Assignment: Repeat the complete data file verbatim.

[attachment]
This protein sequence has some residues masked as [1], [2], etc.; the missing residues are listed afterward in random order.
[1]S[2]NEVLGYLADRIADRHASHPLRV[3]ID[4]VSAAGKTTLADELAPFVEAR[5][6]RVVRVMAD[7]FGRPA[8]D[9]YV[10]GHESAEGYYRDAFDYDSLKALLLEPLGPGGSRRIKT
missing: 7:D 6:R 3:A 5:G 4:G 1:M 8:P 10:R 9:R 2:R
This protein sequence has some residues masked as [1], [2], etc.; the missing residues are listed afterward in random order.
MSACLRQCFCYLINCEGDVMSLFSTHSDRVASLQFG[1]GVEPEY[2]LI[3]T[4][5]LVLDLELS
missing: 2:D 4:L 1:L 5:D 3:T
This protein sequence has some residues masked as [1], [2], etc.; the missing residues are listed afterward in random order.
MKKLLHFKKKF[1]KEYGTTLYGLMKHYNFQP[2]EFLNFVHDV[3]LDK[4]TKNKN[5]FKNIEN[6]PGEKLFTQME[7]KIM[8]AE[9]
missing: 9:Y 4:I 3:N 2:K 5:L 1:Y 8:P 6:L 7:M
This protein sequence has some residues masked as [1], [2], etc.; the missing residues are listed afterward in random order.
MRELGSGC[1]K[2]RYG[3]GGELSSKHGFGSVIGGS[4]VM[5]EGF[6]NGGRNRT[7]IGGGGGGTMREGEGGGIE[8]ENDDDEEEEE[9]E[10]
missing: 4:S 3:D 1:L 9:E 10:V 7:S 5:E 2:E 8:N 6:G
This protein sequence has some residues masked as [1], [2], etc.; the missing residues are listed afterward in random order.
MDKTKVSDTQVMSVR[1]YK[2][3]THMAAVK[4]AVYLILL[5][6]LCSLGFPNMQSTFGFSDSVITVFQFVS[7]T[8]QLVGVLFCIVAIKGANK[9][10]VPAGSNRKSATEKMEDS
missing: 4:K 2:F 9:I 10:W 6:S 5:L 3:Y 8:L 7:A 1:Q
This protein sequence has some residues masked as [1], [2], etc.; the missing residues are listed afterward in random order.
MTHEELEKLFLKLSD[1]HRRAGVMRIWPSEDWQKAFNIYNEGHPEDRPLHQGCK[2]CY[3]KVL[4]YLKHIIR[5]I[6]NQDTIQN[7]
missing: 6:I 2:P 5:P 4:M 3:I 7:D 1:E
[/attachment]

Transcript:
This protein sequence has some residues masked as [1], [2], etc.; the missing residues are listed afterward in random order.
[1]S[2]NEVLGYLADRIADRHASHPLRV[3]ID[4]VSAAGKTTLADELAPFVEAR[5][6]RVVRVMAD[7]FGRPA[8]D[9]YV[10]GHESAEGYYRDAFDYDSLKALLLEPLGPGGSRRIKT
missing: 7:D 6:R 3:A 5:G 4:G 1:M 8:P 10:R 9:R 2:R
This protein sequence has some residues masked as [1], [2], etc.; the missing residues are listed afterward in random order.
MSACLRQCFCYLINCEGDVMSLFSTHSDRVASLQFG[1]GVEPEY[2]LI[3]T[4][5]LVLDLELS
missing: 2:D 4:L 1:L 5:D 3:T
This protein sequence has some residues masked as [1], [2], etc.; the missing residues are listed afterward in random order.
MKKLLHFKKKF[1]KEYGTTLYGLMKHYNFQP[2]EFLNFVHDV[3]LDK[4]TKNKN[5]FKNIEN[6]PGEKLFTQME[7]KIM[8]AE[9]
missing: 9:Y 4:I 3:N 2:K 5:L 1:Y 8:P 6:L 7:M
This protein sequence has some residues masked as [1], [2], etc.; the missing residues are listed afterward in random order.
MRELGSGC[1]K[2]RYG[3]GGELSSKHGFGSVIGGS[4]VM[5]EGF[6]NGGRNRT[7]IGGGGGGTMREGEGGGIE[8]ENDDDEEEEE[9]E[10]
missing: 4:S 3:D 1:L 9:E 10:V 7:S 5:E 2:E 8:N 6:G
This protein sequence has some residues masked as [1], [2], etc.; the missing residues are listed afterward in random order.
MDKTKVSDTQVMSVR[1]YK[2][3]THMAAVK[4]AVYLILL[5][6]LCSLGFPNMQSTFGFSDSVITVFQFVS[7]T[8]QLVGVLFCIVAIKGANK[9][10]VPAGSNRKSATEKMEDS
missing: 4:K 2:F 9:I 10:W 6:S 5:L 3:Y 8:L 7:A 1:Q
This protein sequence has some residues masked as [1], [2], etc.; the missing residues are listed afterward in random order.
MTHEELEKLFLKLSD[1]HRRAGVMRIWPSEDWQKAFNIYNEGHPEDRPLHQGCK[2]CY[3]KVL[4]YLKHIIR[5]I[6]NQDTIQN[7]
missing: 6:I 2:P 5:P 4:M 3:I 7:D 1:E